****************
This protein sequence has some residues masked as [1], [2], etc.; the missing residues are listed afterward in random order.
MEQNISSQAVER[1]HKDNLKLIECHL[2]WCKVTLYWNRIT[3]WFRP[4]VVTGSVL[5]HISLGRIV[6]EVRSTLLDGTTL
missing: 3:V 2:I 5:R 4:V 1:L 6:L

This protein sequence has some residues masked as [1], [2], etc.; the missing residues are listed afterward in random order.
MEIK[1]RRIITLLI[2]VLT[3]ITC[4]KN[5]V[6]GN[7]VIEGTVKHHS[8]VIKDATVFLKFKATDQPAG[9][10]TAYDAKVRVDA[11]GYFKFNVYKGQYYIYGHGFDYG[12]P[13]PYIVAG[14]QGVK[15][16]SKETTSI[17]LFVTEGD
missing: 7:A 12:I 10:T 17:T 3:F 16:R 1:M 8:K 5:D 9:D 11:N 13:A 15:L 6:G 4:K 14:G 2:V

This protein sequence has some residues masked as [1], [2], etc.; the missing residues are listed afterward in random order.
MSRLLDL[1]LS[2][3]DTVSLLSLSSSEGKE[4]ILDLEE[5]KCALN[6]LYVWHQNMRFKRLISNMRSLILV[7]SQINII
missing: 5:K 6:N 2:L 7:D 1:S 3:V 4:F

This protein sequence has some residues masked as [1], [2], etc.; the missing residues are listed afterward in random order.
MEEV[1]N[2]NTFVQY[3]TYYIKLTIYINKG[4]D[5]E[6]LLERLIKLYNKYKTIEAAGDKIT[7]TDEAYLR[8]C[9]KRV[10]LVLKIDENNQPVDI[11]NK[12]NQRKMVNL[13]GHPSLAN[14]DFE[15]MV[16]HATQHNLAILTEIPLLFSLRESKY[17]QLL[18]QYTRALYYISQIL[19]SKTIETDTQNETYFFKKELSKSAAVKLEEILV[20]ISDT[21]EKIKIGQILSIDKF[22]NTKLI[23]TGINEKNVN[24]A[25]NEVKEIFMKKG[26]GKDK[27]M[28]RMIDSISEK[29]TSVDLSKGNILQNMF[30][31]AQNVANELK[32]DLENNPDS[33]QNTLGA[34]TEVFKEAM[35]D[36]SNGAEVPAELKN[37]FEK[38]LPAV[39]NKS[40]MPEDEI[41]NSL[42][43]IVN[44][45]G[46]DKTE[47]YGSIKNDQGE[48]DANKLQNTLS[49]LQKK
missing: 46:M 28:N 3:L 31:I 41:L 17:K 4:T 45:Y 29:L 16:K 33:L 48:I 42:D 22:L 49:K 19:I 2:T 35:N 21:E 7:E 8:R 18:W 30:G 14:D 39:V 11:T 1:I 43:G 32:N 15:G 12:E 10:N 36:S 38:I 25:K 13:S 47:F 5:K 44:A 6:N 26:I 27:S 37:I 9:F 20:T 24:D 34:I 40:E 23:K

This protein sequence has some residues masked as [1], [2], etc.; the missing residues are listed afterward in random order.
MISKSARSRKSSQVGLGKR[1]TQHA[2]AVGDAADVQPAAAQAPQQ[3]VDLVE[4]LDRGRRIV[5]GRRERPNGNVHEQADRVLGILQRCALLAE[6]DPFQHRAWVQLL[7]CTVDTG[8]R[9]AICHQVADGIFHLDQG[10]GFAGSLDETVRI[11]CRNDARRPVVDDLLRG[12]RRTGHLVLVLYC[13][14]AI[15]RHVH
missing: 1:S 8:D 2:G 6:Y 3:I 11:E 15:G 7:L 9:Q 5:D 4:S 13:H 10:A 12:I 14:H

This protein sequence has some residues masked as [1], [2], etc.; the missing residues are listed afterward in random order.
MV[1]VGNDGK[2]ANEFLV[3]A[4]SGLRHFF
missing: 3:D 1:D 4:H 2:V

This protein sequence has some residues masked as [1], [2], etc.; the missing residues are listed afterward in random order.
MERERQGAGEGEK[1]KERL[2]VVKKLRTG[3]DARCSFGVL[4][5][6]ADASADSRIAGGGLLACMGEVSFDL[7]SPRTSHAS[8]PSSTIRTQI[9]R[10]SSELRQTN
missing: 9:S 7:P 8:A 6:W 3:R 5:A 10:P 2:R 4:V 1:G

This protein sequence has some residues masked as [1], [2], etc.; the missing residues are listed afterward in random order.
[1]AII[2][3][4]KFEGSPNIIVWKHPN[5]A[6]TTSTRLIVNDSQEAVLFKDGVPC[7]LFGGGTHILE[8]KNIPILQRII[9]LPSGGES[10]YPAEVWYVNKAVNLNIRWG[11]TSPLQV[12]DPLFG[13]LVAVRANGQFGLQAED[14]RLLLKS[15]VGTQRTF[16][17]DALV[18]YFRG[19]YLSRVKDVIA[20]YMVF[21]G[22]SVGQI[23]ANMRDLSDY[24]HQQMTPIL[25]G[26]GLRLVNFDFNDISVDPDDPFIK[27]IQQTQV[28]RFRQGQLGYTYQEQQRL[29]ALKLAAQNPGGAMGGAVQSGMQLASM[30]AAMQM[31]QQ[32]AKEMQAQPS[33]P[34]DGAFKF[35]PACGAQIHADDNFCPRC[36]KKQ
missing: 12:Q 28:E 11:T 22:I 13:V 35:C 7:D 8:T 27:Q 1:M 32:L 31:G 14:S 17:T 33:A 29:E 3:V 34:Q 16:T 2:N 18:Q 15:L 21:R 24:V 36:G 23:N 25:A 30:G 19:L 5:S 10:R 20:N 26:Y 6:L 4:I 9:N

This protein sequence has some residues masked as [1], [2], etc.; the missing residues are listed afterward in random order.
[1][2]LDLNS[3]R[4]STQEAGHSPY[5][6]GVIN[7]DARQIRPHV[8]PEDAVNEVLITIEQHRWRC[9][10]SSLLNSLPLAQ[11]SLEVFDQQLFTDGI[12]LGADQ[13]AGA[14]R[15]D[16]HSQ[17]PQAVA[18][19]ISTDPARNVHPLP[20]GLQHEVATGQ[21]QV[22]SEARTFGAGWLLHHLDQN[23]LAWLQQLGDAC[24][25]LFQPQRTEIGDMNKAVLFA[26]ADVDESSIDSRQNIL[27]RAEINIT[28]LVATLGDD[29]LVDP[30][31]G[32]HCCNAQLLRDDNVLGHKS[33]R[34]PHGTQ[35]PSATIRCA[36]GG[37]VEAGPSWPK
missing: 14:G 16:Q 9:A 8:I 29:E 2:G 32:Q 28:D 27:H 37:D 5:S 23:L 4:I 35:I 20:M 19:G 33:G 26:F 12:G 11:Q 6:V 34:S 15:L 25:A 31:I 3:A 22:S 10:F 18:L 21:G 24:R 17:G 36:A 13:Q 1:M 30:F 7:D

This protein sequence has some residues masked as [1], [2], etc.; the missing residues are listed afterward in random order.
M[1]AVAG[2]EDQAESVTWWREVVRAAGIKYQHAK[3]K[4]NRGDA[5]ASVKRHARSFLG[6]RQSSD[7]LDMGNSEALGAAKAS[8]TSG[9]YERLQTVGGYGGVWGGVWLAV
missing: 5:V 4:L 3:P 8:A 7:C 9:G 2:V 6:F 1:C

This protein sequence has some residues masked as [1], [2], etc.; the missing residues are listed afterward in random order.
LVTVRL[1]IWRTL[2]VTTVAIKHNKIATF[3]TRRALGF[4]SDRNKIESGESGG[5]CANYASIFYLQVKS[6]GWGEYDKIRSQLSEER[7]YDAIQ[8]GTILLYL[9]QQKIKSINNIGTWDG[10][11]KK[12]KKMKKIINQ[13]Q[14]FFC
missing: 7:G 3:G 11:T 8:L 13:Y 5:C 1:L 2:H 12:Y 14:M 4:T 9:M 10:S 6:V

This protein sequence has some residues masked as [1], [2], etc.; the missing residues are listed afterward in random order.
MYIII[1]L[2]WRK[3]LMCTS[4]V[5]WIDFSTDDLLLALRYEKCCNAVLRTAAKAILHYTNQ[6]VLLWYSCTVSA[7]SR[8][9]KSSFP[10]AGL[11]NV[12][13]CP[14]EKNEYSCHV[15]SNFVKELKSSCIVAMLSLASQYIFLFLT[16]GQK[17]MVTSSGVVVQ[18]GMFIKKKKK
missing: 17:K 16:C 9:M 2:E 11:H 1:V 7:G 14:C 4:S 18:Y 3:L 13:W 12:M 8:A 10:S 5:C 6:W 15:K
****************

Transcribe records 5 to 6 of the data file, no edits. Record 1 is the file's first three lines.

This protein sequence has some residues masked as [1], [2], etc.; the missing residues are listed afterward in random order.
MISKSARSRKSSQVGLGKR[1]TQHA[2]AVGDAADVQPAAAQAPQQ[3]VDLVE[4]LDRGRRIV[5]GRRERPNGNVHEQADRVLGILQRCALLAE[6]DPFQHRAWVQLL[7]CTVDTG[8]R[9]AICHQVADGIFHLDQG[10]GFAGSLDETVRI[11]CRNDARRPVVDDLLRG[12]RRTGHLVLVLYC[13][14]AI[15]RHVH
missing: 1:S 8:D 2:G 6:Y 3:I 11:E 15:G 7:L 9:Q 5:D 4:S 13:H 10:A 12:I 14:H

This protein sequence has some residues masked as [1], [2], etc.; the missing residues are listed afterward in random order.
MV[1]VGNDGK[2]ANEFLV[3]A[4]SGLRHFF
missing: 3:D 1:D 4:H 2:V